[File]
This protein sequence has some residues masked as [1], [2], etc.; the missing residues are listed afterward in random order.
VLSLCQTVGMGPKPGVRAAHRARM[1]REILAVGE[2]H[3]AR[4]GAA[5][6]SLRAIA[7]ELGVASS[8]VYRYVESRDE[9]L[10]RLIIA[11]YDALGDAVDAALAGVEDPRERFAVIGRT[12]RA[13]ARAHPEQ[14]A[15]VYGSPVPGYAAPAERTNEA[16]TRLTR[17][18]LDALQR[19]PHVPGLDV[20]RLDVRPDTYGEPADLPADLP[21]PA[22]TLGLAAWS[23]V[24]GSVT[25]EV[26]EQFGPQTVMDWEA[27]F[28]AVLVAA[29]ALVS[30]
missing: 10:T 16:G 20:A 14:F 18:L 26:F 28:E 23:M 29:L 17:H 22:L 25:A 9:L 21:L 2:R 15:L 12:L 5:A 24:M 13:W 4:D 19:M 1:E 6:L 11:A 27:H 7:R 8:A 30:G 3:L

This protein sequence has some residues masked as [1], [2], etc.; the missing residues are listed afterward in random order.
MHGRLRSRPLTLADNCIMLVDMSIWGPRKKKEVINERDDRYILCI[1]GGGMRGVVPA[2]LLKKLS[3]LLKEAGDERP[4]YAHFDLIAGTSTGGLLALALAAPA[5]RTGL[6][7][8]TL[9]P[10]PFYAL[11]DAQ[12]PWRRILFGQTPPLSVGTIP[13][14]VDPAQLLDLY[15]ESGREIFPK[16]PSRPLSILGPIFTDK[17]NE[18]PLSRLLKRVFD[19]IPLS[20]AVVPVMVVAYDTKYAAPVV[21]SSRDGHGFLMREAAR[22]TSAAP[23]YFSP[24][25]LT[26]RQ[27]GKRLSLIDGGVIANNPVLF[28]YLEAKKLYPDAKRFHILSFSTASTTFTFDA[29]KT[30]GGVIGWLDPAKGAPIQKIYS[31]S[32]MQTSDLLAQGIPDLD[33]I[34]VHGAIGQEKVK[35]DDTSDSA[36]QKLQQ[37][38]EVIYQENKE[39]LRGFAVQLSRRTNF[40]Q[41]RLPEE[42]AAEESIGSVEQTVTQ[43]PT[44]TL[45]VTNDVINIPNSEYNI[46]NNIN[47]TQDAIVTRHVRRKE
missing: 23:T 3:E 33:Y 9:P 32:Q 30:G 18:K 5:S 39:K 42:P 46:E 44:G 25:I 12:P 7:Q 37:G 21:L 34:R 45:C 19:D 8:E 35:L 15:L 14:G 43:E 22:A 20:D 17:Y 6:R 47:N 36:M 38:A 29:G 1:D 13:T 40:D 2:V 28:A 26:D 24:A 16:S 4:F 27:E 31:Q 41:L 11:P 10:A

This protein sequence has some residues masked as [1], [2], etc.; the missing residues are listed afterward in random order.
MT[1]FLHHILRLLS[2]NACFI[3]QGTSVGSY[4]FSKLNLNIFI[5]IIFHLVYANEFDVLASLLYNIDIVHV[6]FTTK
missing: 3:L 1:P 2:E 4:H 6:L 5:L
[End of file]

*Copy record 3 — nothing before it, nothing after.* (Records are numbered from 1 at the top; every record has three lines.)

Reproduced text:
This protein sequence has some residues masked as [1], [2], etc.; the missing residues are listed afterward in random order.
MT[1]FLHHILRLLS[2]NACFI[3]QGTSVGSY[4]FSKLNLNIFI[5]IIFHLVYANEFDVLASLLYNIDIVHV[6]FTTK
missing: 3:L 1:P 2:E 4:H 6:L 5:L